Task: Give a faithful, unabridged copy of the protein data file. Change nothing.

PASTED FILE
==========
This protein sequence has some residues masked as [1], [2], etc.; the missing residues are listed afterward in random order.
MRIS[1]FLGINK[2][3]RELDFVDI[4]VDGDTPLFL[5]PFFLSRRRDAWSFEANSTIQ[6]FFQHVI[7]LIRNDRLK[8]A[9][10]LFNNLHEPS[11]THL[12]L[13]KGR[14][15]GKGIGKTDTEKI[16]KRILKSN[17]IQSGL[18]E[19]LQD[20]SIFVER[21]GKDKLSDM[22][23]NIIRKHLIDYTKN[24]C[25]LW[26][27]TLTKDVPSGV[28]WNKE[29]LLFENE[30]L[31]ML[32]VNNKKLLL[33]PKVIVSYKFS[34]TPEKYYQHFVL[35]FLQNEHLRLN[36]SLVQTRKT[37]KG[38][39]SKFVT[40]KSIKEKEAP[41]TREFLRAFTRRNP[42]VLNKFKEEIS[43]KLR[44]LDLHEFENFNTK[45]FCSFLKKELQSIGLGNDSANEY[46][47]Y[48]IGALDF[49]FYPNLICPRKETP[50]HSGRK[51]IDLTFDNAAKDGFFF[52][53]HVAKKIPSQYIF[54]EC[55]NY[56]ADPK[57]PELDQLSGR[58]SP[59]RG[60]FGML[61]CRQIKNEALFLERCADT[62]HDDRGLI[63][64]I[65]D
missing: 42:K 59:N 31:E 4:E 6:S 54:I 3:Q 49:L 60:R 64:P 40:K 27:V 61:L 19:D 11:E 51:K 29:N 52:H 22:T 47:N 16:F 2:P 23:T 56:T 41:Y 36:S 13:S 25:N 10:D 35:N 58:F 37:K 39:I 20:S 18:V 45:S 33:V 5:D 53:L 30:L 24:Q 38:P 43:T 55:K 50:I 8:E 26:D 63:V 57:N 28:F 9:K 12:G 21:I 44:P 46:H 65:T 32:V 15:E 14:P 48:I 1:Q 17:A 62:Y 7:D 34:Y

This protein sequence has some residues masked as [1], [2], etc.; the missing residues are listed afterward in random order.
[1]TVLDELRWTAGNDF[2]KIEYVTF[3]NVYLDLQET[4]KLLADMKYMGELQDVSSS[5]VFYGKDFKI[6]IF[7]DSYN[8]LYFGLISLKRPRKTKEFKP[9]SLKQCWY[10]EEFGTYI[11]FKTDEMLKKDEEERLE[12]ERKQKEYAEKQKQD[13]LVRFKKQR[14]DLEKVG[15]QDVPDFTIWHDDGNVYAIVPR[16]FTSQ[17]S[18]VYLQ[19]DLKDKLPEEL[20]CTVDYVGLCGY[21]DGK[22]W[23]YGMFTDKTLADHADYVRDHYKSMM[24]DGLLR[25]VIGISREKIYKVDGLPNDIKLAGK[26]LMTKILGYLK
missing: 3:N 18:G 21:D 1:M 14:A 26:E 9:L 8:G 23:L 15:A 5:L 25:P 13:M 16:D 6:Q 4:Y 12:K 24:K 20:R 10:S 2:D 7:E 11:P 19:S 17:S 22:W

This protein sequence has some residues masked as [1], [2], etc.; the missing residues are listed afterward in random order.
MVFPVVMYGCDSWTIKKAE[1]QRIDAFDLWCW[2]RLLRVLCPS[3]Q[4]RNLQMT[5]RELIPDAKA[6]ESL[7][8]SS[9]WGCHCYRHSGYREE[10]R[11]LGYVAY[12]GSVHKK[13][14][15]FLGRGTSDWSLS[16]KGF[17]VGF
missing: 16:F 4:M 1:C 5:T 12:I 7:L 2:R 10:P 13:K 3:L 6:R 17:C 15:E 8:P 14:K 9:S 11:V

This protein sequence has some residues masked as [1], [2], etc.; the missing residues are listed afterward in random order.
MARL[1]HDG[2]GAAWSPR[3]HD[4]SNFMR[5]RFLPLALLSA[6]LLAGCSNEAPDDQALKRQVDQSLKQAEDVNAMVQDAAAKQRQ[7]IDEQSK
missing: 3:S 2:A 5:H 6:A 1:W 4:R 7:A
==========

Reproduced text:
This protein sequence has some residues masked as [1], [2], etc.; the missing residues are listed afterward in random order.
MRIS[1]FLGINK[2][3]RELDFVDI[4]VDGDTPLFL[5]PFFLSRRRDAWSFEANSTIQ[6]FFQHVI[7]LIRNDRLK[8]A[9][10]LFNNLHEPS[11]THL[12]L[13]KGR[14][15]GKGIGKTDTEKI[16]KRILKSN[17]IQSGL[18]E[19]LQD[20]SIFVER[21]GKDKLSDM[22][23]NIIRKHLIDYTKN[24]C[25]LW[26][27]TLTKDVPSGV[28]WNKE[29]LLFENE[30]L[31]ML[32]VNNKKLLL[33]PKVIVSYKFS[34]TPEKYYQHFVL[35]FLQNEHLRLN[36]SLVQTRKT[37]KG[38][39]SKFVT[40]KSIKEKEAP[41]TREFLRAFTRRNP[42]VLNKFKEEIS[43]KLR[44]LDLHEFENFNTK[45]FCSFLKKELQSIGLGNDSANEY[46][47]Y[48]IGALDF[49]FYPNLICPRKETP[50]HSGRK[51]IDLTFDNAAKDGFFF[52][53]HVAKKIPSQYIF[54]EC[55]NY[56]ADPK[57]PELDQLSGR[58]SP[59]RG[60]FGML[61]CRQIKNEALFLERCADT[62]HDDRGLI[63][64]I[65]D
missing: 42:K 59:N 31:E 4:E 6:S 54:I 3:Q 49:L 60:R 64:P 40:K 27:V 61:L 19:D 11:E 51:K 29:N 52:H 22:T 47:N 16:F 2:P 23:T 56:T 41:Y 36:S 13:S 25:N 10:D 35:N 58:F 37:K 39:I 20:S 18:V 45:S 33:V 5:D 53:L 30:L 24:Q 38:P 43:T 55:K 50:I 8:E 26:D 63:V 57:N 28:F 9:K 12:G 21:I 44:P 46:H 65:T 32:V 15:E 14:P 48:I 1:Q 17:A 62:Y 7:D 34:Y

This protein sequence has some residues masked as [1], [2], etc.; the missing residues are listed afterward in random order.
[1]TVLDELRWTAGNDF[2]KIEYVTF[3]NVYLDLQET[4]KLLADMKYMGELQDVSSS[5]VFYGKDFKI[6]IF[7]DSYN[8]LYFGLISLKRPRKTKEFKP[9]SLKQCWY[10]EEFGTYI[11]FKTDEMLKKDEEERLE[12]ERKQKEYAEKQKQD[13]LVRFKKQR[14]DLEKVG[15]QDVPDFTIWHDDGNVYAIVPR[16]FTSQ[17]S[18]VYLQ[19]DLKDKLPEEL[20]CTVDYVGLCGY[21]DGK[22]W[23]YGMFTDKTLADHADYVRDHYKSMM[24]DGLLR[25]VIGISREKIYKVDGLPNDIKLAGK[26]LMTKILGYLK
missing: 3:N 18:G 21:D 1:M 14:A 26:E 9:L 8:G 23:L 15:A 5:L 25:P 13:M 16:D 6:Q 4:Y 12:K 24:K 20:R 10:S 2:D 7:E 11:P 19:S 17:S 22:W

This protein sequence has some residues masked as [1], [2], etc.; the missing residues are listed afterward in random order.
MVFPVVMYGCDSWTIKKAE[1]QRIDAFDLWCW[2]RLLRVLCPS[3]Q[4]RNLQMT[5]RELIPDAKA[6]ESL[7][8]SS[9]WGCHCYRHSGYREE[10]R[11]LGYVAY[12]GSVHKK[13][14][15]FLGRGTSDWSLS[16]KGF[17]VGF
missing: 16:F 4:M 1:C 5:T 12:I 7:L 2:R 10:P 13:K 3:L 6:R 17:C 15:E 8:P 14:K 9:S 11:V

This protein sequence has some residues masked as [1], [2], etc.; the missing residues are listed afterward in random order.
MARL[1]HDG[2]GAAWSPR[3]HD[4]SNFMR[5]RFLPLALLSA[6]LLAGCSNEAPDDQALKRQVDQSLKQAEDVNAMVQDAAAKQRQ[7]IDEQSK
missing: 3:S 2:A 5:H 6:A 1:W 4:R 7:A